European Radiology

, Volume 17, Issue 3, pp 684–692

Percutaneous radiofrequency ablation for early-stage hepatocellular carcinoma as a first-line treatment: long-term results and prognostic factors in a large single-institution series

  • Dongil Choi
  • Hyo K. Lim
  • Hyunchul Rhim
  • Young-sun Kim
  • Won Jae Lee
  • Seung Woon Paik
  • Kwang Cheol Koh
  • Joon Hyoek Lee
  • Moon Seok Choi
  • Byung Chul Yoo
Interventional

DOI: 10.1007/s00330-006-0461-5

Cite this article as:
Choi, D., Lim, H.K., Rhim, H. et al. Eur Radiol (2007) 17: 684. doi:10.1007/s00330-006-0461-5

Abstract

The purpose of this study was to evaluate the long-term survival results and complications of percutaneous radiofrequency ablation (RFA) in patients with early-stage hepatocellular carcinoma (HCC). Between April 1999 and May 2005, 570 patients with 674 early-stage HCCs underwent percutaneous RFA as a first-line treatment option in a single institution. We evaluated the effectiveness rates, local tumor progression rates, survival rates, and complications. We also assessed the prognostic values of survival rates by using Cox proportional hazard models. The primary technique effectiveness rate was 96.7% (652 of 674). The cumulative rates of local tumor progression at 1, 2, and 3 years were 8.1%, 10.9%, and 11.8%, respectively. The cumulative survival rates at 1, 2, 3, 4, and 5 years were 95.2%, 82.9%, 69.5%, 60.8%, and 58.0%, respectively. Patients with Child-Pugh class A cirrhosis, of younger age (≤58 years), or having lower AFP level (≤100 μg/L) demonstrated better survival results (P < 0.05). A total of 11 major complications (1.9% per treatment) were found during the follow-up period. There was no procedure-related death. Percutaneous RFA can be used successfully as a first-line treatment modality for early-stage HCCs. Child-Pugh class, age, and AFP level before RFA were significant prognostic predictors of long-term survival.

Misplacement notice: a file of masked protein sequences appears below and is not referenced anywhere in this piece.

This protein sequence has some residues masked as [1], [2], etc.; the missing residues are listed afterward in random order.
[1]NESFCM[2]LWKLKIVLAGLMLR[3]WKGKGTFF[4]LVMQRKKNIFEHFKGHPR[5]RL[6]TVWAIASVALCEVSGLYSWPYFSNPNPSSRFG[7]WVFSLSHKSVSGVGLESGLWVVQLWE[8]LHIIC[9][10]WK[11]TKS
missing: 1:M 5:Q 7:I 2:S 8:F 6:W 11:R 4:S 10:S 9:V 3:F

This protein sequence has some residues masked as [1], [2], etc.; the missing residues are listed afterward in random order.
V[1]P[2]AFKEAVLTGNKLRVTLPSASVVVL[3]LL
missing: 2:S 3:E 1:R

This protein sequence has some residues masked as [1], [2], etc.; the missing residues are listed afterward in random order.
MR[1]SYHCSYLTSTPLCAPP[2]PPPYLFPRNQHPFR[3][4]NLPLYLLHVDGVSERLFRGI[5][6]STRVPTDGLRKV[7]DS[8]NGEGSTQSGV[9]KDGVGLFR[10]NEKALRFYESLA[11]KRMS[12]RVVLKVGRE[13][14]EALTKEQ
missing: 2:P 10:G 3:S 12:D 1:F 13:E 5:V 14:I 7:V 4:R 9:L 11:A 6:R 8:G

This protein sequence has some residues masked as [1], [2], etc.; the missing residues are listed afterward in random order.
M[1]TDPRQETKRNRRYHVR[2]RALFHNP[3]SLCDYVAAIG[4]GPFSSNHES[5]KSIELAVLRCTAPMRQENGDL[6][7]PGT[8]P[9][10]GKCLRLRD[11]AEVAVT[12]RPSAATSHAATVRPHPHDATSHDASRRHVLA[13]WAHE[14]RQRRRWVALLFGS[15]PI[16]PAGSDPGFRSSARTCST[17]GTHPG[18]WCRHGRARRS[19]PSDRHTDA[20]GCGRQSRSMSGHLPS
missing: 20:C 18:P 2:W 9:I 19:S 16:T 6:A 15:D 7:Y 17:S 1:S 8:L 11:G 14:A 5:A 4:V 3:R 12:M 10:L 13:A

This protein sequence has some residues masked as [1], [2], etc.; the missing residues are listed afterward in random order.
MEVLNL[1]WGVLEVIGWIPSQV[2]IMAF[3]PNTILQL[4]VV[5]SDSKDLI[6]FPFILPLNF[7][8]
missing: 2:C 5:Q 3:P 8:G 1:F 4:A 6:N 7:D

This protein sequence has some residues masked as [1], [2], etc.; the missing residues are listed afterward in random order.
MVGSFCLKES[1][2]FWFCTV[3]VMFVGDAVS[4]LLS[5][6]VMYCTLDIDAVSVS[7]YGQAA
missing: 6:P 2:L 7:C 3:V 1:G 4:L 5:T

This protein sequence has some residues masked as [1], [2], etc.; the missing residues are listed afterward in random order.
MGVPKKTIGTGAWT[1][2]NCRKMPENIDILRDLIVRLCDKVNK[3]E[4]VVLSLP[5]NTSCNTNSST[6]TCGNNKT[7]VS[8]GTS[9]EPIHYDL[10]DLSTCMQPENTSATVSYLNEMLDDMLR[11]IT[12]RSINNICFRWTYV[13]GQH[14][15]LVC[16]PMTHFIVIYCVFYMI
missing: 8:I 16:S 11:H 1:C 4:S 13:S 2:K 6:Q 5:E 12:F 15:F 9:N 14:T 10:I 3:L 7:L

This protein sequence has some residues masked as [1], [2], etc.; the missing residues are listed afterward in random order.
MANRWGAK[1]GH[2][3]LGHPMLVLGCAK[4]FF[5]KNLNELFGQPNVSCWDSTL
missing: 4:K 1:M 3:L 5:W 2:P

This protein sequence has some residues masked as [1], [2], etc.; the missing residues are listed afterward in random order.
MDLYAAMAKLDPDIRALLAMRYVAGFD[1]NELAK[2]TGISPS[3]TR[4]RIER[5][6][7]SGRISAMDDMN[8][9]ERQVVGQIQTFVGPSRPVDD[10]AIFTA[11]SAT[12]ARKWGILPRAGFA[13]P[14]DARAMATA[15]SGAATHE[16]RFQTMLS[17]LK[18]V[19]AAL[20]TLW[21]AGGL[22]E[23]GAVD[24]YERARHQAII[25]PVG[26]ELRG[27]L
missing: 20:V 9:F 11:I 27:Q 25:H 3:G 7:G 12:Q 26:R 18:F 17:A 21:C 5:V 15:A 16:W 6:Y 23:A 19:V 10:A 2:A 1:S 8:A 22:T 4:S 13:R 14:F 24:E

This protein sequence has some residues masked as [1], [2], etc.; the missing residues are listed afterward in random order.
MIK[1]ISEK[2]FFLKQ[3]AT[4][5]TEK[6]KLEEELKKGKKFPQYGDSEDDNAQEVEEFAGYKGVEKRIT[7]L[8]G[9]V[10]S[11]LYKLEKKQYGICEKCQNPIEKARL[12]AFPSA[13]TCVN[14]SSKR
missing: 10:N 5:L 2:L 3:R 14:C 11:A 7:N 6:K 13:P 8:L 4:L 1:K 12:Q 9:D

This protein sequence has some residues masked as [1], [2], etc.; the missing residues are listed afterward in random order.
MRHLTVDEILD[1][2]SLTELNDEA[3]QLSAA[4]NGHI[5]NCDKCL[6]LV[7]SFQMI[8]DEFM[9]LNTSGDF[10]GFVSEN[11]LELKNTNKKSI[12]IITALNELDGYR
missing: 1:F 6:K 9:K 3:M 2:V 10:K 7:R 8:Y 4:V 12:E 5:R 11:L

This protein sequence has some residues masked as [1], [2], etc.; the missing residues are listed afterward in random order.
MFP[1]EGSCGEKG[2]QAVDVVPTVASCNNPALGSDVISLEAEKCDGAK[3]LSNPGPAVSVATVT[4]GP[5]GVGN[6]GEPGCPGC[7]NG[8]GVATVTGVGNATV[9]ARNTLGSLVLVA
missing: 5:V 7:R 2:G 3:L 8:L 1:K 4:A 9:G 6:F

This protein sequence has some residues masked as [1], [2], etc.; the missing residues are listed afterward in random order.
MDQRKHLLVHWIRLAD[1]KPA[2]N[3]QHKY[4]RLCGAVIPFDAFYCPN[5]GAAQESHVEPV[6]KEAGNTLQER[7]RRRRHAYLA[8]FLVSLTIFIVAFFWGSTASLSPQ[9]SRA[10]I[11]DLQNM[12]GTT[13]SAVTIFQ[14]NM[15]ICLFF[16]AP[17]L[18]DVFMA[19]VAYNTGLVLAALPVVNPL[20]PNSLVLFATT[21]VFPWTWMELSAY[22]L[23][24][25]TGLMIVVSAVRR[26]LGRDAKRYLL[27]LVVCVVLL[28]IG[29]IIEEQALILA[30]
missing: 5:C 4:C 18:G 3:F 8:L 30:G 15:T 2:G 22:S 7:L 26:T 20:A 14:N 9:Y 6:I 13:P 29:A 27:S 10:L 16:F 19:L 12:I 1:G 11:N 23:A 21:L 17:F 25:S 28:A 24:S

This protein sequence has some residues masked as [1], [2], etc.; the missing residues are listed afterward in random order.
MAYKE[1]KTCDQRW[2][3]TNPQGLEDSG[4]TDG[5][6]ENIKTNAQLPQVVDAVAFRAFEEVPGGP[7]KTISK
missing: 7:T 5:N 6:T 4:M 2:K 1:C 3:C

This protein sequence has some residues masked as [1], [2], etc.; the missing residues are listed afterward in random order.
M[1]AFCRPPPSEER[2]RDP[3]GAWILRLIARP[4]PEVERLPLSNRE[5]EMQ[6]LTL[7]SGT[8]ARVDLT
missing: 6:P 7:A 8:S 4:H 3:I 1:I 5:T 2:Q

Keywords

Hepatocellular carcinoma Radiofrequency ablation Ultrasonography Survival Prognosis Complications 

Copyright information

© Springer-Verlag 2006

Authors and Affiliations

  • Dongil Choi
    • 1
  • Hyo K. Lim
    • 1
  • Hyunchul Rhim
    • 1
  • Young-sun Kim
    • 1
  • Won Jae Lee
    • 1
  • Seung Woon Paik
    • 2
  • Kwang Cheol Koh
    • 2
  • Joon Hyoek Lee
    • 2
  • Moon Seok Choi
    • 2
  • Byung Chul Yoo
    • 2
  1. 1.Department of Radiology and Center for Imaging Science, Samsung Medical CenterSungkyunkwan University School of MedicineSeoulSouth Korea
  2. 2.Department of Internal Medicine, Samsung Medical CenterSungkyunkwan University School of MedicineSeoulSouth Korea

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